At a 2013 Annual Meeting sponsored by The Endocrine Society, many of the speakers were from the international endocrinology community. They praised testosterone replacement therapy for many unwanted symptoms and signs associated with aging-related hormone declines, and published their clinical practice guidelines. Let’s consider who is a candidate for testosterone, the potential adverse effects, and important blood tests to manage replacement therapy.
Who is a candidate for testosterone therapy? According to a report in a 2014 Journal of Sexual Medicine, a synthesis of international experts emphasized the diagnostic limitations of using a serum testosterone level as the only reason for replacement therapy, and revealed that symptoms of low testosterone are the foremost criteria for determining this.
What are the symptoms of low testosterone in men and also in women? Let’s look at these. In men, low testosterone is seen by the following symptoms and signs: Fatigue, overall lack of energy Difficulty with concentration and memory; brain fog Loss of motivation at work and in life, mild depressed mood Irritability (increased anger, agitation, or loss of patience) Reduced muscle mass and strength Increased body fat, gynecomastia (enlarging breasts), decreased body hair Decreased interest in sex or drive Erectile dysfunction, delayed refractory period (time it takes to have sex again) Hot flashes Infertility Insomnia Thinning dry skin
In women, low testosterone is seen by the following symptoms and signs: Reduced muscle strength and tone, easy fatigue with exercise Difficulty losing weight Decreased interest in sex Difficulty concentrating, mood swings, low mood, anxiety Hair loss
Therefore, if one or more of these symptoms deserve improvement, you are likely a candidate for testosterone replacement.
According to the Endocrine Society, there is overwhelming evidence of benefits of Testosterone therapy, but you must have “…unequivocally and consistently low serum T concentrations” in order to fit their criteria for replacement therapy. Therefore, a serum free testosterone level is the first and main blood test to have performed. If your level is close to or below the normal lab reference range, then there will be little question of benefit from testosterone replacement therapy.
However, if your testosterone level is in the middle to high end of the range, consider ways to increase testosterone uptake into your organ tissues. These methods include: Lose excessive body weight; primarily through aerobic exercise plus strength training, and consuming only nutrient rich foods. Eliminate refined sugar from your diet Consume plenty of healthy fats (not only from avocados and nuts, but also saturated fats at 50-60 percent of your diet. Examples are olive oil, coconut oil, grass-fed meats, real butter). Take a protein powder supplement daily; from whey, rice, or pea protein. Take Vitamin D to maximize your level (and then have it tested by your doctor) Take Zinc 25 mg twice daily Reduce stress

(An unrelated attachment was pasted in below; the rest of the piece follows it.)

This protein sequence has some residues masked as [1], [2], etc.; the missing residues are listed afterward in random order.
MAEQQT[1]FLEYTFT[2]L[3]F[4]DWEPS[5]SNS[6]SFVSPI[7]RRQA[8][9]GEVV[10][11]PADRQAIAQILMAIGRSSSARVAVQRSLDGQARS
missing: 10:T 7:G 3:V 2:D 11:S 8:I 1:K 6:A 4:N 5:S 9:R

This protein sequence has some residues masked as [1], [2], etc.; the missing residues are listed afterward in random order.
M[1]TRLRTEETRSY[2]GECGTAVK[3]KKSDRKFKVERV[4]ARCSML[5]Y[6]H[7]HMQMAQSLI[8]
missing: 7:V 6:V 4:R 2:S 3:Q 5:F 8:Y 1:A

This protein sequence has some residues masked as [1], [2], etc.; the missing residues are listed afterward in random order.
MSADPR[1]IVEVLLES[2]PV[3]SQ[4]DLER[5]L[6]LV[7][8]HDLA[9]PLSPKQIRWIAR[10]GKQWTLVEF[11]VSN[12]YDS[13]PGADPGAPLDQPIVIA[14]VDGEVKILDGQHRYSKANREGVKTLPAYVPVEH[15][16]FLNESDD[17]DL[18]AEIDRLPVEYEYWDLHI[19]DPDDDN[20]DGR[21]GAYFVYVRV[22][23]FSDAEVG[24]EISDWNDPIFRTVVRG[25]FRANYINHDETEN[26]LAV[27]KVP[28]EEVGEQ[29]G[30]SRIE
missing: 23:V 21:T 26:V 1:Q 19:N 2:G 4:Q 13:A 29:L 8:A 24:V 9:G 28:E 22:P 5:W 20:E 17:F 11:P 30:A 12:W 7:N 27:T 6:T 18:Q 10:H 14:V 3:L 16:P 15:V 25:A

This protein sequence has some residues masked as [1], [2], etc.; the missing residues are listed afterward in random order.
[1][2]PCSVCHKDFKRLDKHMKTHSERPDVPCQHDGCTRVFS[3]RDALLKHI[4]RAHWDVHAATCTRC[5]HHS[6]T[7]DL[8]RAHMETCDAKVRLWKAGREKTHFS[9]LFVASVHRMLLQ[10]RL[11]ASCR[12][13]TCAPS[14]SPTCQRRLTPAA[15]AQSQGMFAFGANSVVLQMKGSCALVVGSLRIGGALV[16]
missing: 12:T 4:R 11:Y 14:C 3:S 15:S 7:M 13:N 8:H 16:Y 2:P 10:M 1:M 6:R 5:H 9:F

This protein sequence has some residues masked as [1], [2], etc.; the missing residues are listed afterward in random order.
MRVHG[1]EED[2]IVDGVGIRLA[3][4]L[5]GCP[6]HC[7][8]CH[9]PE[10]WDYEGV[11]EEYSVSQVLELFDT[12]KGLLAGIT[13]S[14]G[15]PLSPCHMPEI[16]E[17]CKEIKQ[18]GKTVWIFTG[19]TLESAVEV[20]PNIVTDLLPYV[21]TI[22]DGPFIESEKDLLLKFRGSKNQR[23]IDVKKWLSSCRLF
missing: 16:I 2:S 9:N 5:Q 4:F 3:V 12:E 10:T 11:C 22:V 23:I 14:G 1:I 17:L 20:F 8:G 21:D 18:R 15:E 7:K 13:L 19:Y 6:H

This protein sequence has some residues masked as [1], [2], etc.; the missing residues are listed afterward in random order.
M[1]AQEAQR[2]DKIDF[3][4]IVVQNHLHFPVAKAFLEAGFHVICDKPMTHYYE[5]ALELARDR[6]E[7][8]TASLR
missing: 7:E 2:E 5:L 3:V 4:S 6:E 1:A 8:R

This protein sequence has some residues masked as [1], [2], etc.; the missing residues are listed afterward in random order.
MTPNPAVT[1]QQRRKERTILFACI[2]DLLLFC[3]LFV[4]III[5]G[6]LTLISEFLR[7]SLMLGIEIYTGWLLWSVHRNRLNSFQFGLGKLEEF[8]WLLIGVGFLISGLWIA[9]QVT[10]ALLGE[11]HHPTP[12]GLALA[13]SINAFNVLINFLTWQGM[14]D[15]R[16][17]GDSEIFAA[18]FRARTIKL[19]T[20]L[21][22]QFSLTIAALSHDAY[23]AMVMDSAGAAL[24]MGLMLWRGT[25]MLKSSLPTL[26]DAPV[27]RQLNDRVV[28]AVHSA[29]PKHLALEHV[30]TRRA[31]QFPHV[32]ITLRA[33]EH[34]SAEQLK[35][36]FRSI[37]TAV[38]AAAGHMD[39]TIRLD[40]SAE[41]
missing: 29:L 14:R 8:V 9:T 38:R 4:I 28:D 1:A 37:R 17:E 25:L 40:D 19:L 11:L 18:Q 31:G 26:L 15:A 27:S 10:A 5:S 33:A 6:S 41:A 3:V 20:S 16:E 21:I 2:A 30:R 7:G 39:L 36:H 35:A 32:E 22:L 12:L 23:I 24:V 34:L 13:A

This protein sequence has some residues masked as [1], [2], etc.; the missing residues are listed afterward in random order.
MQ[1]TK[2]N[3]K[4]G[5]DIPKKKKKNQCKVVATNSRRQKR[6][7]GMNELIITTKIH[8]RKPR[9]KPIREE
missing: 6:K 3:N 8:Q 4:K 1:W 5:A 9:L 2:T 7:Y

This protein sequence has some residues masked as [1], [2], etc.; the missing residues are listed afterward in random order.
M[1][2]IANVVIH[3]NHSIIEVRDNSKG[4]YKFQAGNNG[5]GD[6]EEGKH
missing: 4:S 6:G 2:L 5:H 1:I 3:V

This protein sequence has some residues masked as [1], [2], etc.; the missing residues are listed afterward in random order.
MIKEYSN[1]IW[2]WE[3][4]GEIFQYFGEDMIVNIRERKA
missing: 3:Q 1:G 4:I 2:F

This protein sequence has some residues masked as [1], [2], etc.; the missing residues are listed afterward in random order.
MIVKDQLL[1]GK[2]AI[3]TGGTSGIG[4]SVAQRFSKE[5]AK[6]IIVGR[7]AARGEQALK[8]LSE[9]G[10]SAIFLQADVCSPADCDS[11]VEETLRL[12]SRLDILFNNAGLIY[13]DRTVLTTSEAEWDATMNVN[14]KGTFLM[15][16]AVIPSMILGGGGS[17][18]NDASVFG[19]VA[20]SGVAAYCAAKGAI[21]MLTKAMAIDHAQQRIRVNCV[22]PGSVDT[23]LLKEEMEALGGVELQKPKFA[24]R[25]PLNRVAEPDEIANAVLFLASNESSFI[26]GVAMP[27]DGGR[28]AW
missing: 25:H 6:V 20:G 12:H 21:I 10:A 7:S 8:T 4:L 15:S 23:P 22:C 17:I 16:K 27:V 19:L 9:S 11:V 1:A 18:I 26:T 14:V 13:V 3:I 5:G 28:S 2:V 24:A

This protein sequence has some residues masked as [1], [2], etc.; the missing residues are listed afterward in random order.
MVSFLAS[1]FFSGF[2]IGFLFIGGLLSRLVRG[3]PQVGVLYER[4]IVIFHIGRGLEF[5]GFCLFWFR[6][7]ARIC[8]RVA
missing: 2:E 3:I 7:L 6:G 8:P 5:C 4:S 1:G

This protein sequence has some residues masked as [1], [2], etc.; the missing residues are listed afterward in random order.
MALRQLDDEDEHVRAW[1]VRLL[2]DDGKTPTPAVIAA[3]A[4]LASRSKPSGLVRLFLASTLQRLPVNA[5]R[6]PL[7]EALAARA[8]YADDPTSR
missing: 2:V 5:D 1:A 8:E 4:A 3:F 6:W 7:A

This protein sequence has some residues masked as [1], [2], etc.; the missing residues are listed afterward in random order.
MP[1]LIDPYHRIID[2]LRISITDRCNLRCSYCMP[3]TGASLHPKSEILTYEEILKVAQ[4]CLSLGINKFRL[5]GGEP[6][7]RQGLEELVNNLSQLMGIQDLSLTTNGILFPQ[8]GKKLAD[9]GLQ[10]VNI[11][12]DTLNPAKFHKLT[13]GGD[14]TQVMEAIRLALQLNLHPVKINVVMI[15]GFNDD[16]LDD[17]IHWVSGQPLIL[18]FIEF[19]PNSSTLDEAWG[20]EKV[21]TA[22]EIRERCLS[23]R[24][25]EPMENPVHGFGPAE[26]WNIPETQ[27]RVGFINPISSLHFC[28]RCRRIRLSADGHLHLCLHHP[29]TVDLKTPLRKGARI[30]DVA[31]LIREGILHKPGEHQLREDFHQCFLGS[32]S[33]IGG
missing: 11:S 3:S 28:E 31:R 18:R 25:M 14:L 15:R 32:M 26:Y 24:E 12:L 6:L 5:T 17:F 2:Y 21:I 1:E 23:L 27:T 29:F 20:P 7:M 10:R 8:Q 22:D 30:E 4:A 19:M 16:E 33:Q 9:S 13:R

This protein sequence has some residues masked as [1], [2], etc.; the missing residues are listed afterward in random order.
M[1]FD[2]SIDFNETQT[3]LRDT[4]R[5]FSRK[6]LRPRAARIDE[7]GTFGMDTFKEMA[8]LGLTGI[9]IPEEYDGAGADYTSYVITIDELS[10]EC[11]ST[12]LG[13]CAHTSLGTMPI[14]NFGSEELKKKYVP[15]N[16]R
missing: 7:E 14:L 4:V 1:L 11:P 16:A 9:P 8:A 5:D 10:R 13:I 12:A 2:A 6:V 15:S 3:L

Lab tests needed There are certain blood tests you’ll need since there are interactions between testosterone and other sex steroid hormones in the body. These include: LH (leutinizing hormone): this tells us if your testosterone is low due to insufficient signaling hormones from the brain, or insufficient production in the gonadal or adrenal organs SHBG (sex hormone binding globulin) Estradiol: this can build up due to excessive activity of the aromatase enzyme. If too high, it can be suppressed using the aromatase-inhibitor Arimidex (anastrozole). This will boost testosterone. DHEA-S: this can be supplemented if it is low DHT (the metabolite of testosterone responsible for acne, hirsutism and hair loss)
Also, there can be other unwanted side effects in men and women who supplement with testosterone. The following blood tests are needed periodically: CBC: complete blood cell analysis. High red blood cell counts (polycythemia) increases blood clotting risk PSA: to monitor prostate activity Hemoglobin A1c to detect the presence of diabetes or metabolic syndrome
Managing adverse effects of testosterone replacement There may be side effects to testosterone therapy. The good news is that there are ways to counteract such unwanted side effects. For example: Acne: many medications help this from topical antibiotics and tretinoin, to IPL (intense pulsed light) or microneedling. Breast swelling or tenderness: effect should lessen in time; pain reliever medicines can be used. Hirsutism: facial hair growth in women affects 5-8% of adult females. If this develops with adequate testosterone replacement then consider IPL long-term hair removal Spironolactone (Aldactone) pills daily Vaniqa (eflornithine) topical cream Supplements found to help reduce hirsutism are diindolylmethane (DIM), N-acetyl cysteine (NAC), green tea, spearmint, licorice, reishi mushroom, saw palmetto, black cohosh and or chaste tree extract. Hair loss: Rogaine (minoxidil) is an over the counter scalp application daily; Propecia (finasteride) are prescription pills.
As an aside, if you read the January 2014 PLOS article which proposed that testosterone replacement in men after having a myocardial infarction increases their risk for a repeat event, the international experts referenced earlier found this not to be credible.
To long term health and feeling good, Michael Cutler, M.D.